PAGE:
Despite Reyes' successful career shepherding deals at O’Hare, he is not the highest paid lobbyist for airport clients.
That distinction goes to Democratic Party heavyweight Michael Kasper, state treasurer of the party and longtime attorney for Illinois House Speaker Michael Madigan. Since 2012, Kasper and his associates have reported earning $8.1 million in lobbying fees from airport clients — five times more than Reyes.
Among Kasper’s clients are Uber, McDonald’s and Hilton.
Yet another one of Kasper’s clients, R.M. Chin & Associates, has maintained and operated the people mover since 1994, the year after it opened. In that time, the construction firm has shared in more than $200 million in no-bid contract extensions and modifications.
All told, Chin and its partners at a consortium called AOR Transit have won no-bid contract extensions at O’Hare at least five times. The last one came in 2018, when the city once again extended its 2012 contract, initially set at $115 million over four years. That contract has since been extended without bids twice, for a total of nearly $305 million — almost $190 million more than the original 2012 agreement, records show. Part of that extra money is to pay for shuttle busses between terminals while the people-mover is out of service. The contract extension runs through 2020.
Kasper declined to be interviewed.
Even before Kasper’s clients were hired, initial work on the people mover was mired in the same scandals that derailed the runway and terminal projects. The city spent years battling in court with the firms that sought to build the rail system, with bidders claiming they’d been cheated out of contracts.
Construction finally began in 1987 and finished in 1993 — almost three years late.
It might have taken longer, if not for longtime city consultant Joseph E. Manzi. Over the past 30 years, City Hall has hired Manzi to assess a number of behind-schedule public projects, including the people mover, construction at Soldier Field, the Harold Washington Library and Millenium Park.
Last year, the city hired Manzi yet again — at $275 an hour — to get the people mover revamp back on track. The system was originally scheduled to reopen in 2018, but that deadline has been pushed back to this fall. Its projected price tag is already $24 million over budget.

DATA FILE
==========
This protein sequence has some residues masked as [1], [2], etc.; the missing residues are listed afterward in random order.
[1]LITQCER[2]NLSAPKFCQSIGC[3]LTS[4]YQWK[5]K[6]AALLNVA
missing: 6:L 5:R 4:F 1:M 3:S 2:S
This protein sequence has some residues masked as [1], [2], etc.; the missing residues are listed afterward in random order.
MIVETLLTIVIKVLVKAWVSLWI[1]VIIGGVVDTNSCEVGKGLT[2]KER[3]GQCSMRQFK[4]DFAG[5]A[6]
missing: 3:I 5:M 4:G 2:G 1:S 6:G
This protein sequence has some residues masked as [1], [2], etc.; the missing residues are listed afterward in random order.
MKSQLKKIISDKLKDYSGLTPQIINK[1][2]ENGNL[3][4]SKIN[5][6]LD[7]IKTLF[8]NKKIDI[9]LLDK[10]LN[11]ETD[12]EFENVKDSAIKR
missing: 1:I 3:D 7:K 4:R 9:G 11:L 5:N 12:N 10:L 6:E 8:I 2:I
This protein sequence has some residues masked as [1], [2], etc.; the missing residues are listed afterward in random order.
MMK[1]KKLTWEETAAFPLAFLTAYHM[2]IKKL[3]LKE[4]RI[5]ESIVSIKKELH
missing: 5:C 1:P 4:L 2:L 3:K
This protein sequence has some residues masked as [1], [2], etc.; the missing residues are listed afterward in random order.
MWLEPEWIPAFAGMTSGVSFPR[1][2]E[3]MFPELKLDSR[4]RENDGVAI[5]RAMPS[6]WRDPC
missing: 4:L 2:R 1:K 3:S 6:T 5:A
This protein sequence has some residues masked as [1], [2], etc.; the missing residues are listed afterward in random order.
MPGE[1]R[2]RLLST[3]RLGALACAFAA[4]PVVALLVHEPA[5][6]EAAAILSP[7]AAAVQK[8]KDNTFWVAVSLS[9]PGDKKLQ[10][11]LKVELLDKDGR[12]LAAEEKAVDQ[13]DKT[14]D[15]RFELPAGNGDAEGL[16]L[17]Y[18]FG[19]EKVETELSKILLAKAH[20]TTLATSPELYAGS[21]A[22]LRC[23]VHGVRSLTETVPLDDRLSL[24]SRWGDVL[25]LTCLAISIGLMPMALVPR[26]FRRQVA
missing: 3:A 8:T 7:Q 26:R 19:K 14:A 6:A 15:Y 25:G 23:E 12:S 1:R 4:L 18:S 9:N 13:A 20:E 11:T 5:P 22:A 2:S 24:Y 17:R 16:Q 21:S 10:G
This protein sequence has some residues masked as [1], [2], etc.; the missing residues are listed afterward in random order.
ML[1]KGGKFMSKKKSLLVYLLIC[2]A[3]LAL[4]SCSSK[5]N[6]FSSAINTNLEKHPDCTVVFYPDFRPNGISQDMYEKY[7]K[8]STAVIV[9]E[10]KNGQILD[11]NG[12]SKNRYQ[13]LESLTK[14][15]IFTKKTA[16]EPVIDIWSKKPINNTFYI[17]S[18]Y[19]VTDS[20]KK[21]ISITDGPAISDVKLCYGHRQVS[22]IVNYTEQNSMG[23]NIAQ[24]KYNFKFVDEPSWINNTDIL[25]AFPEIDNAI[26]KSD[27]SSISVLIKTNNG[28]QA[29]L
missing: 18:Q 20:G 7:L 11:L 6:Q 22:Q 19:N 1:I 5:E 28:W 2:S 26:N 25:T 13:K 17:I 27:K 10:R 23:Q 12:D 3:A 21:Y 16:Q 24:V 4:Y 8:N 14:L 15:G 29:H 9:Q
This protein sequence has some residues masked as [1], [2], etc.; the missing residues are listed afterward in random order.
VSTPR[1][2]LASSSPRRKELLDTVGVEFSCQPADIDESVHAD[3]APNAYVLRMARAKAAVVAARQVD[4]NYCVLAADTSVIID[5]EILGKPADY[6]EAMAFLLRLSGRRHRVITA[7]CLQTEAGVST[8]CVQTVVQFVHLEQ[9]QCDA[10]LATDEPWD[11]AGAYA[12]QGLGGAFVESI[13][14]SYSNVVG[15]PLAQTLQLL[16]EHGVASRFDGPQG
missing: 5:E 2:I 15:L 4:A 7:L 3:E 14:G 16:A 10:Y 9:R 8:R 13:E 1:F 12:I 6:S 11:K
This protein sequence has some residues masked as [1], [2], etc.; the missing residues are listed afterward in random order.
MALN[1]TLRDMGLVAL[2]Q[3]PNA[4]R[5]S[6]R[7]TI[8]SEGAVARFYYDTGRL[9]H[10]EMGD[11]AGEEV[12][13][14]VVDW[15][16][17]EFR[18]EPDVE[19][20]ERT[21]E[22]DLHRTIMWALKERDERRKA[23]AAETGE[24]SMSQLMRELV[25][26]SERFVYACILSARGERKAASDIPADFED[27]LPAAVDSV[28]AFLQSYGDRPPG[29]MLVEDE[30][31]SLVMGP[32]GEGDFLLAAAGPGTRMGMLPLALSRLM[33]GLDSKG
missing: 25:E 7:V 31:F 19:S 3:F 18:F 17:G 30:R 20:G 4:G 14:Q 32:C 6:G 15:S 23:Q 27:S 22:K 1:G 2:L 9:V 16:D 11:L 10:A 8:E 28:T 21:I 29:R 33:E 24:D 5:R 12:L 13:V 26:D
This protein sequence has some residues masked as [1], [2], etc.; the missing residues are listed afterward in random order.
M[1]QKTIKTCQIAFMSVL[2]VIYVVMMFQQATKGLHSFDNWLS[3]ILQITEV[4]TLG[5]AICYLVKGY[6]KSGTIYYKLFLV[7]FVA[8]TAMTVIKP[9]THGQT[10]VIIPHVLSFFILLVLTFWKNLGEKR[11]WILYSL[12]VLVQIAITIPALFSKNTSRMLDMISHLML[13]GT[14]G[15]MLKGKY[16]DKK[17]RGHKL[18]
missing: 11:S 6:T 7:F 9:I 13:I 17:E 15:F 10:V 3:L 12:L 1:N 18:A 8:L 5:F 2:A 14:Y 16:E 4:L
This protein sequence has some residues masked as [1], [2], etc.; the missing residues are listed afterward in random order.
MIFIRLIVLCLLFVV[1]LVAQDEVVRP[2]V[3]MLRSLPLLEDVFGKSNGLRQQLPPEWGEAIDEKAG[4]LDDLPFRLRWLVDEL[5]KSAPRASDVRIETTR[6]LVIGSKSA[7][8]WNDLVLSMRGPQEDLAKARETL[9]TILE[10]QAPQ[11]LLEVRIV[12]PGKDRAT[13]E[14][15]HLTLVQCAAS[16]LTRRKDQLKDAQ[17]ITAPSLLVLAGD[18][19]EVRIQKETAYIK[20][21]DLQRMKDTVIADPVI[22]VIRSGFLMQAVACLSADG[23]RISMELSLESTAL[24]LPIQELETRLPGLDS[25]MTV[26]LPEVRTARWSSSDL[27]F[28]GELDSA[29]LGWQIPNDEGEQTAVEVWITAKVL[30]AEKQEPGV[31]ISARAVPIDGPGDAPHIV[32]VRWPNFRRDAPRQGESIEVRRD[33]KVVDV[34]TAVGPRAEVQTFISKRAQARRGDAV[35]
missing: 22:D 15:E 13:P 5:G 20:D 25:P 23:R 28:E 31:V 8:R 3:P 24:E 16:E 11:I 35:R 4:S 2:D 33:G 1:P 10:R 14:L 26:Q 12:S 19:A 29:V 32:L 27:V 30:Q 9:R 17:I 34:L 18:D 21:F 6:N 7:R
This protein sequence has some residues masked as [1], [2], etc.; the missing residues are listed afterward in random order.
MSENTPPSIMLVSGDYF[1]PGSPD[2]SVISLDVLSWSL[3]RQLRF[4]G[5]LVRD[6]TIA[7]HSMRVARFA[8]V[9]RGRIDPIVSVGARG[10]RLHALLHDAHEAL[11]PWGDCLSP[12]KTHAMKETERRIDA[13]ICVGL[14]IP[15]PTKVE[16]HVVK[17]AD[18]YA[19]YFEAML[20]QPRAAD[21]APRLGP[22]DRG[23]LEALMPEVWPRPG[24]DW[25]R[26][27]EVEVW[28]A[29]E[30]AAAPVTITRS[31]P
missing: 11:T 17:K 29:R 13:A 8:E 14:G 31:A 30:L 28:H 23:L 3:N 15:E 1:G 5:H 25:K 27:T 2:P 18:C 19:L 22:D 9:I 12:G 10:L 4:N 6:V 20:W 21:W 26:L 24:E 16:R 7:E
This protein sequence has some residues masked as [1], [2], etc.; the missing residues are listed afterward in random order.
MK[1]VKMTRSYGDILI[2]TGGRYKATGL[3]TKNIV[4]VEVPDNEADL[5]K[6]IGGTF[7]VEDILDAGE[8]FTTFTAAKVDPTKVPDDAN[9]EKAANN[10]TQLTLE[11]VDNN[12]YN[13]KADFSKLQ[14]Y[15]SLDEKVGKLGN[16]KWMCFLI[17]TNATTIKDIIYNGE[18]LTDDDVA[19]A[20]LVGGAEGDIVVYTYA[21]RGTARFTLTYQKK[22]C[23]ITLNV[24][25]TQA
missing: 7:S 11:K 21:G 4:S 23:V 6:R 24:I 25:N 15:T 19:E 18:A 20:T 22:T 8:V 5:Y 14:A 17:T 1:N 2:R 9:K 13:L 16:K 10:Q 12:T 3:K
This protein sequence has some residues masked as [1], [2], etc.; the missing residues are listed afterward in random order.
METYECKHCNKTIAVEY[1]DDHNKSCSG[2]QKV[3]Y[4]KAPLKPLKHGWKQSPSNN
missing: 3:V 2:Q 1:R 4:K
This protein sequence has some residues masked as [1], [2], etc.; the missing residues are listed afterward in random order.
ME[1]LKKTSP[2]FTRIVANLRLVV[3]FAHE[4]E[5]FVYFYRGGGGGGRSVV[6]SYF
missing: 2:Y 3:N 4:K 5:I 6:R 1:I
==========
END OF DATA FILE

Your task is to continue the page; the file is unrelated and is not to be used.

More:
Manzi said political connections and influence do not land deals in Chicago.
“There is no politics involved,” said Manzi. “It doesn’t work that way. Anyone who thinks so is naive. It’s the low bidder. Now, if there is a bidder that has been disqualified on projects, the city does not accept the bid.”
John Dunn, another former Daley aide, is also a top earning lobbyist at O’Hare. His firm, McGuireWoods LLP, has raked in $4.9 million in fees since 2012 advocating for airport clients such as Lyft, Delta Air Lines and Hertz.
“I don’t think this has anything to do with the Chicago Way, just has to do with the expertise and knowledge that helps you understand what’s happening,” said Dunn, who succeeded Reyes as Daley’s director of intergovernmental affairs. “Just like in the courtroom.”
Since 2012, lobbyists registered with the city Board of Ethics have reported earnings of more than $31 million from firms with an interest at the city’s airports, records show. Almost half — $14.6 million — went to the firms of Kasper, Dunn, and Reyes.
O’Hare expansions over the years have mostly been financed with bonds, which allow government bodies to borrow from private investors by using future taxes and other revenue. At O’Hare, that borrowing is paid back with money generated by airport businesses like retailers and restaurants, and includes special fees tacked on to the price of airline tickets, car rentals, and parking at the airport.
Collectively, those sources generate about $1.3 billion in annual revenue, according to city financial documents. In December, with Emanuel on his way out of office, the city issued $2 billion in new bonds to jumpstart his O’Hare 21 project.
The deal’s shepherd? Ald. Burke, who was at the time under federal investigation for corruption. As chair of the council’s finance committee, Burke assumed a lead role in approving the borrowing plan, even though three banks that do business with his law firm stood to benefit from it.
The city’s Board of Ethics investigated the matter. In early May, it ruled that Burke had not violated the city’s ethics code “based on the evidence available.”
Within weeks, Burke was charged in an unrelated 14-count federal indictment alleging he used the power of his office to extort business for his property tax appeal law firm, Klafter & Burke. He has pleaded not guilty.
Persistent delays mar record
In the early 2000s, Mayor Richard M. Daley unveiled a plan to completely reroute O’Hare’s network of runways, changing their criss-crossing pattern to a parallel grid. The goal, he said, was to reduce flight delays at the airport by 79 percent.
From the start, air traffic controllers called Daley’s runway reconfiguration unnecessary. Airlines initially approved the plan but later sued to stop it, saying it was too costly and complicated.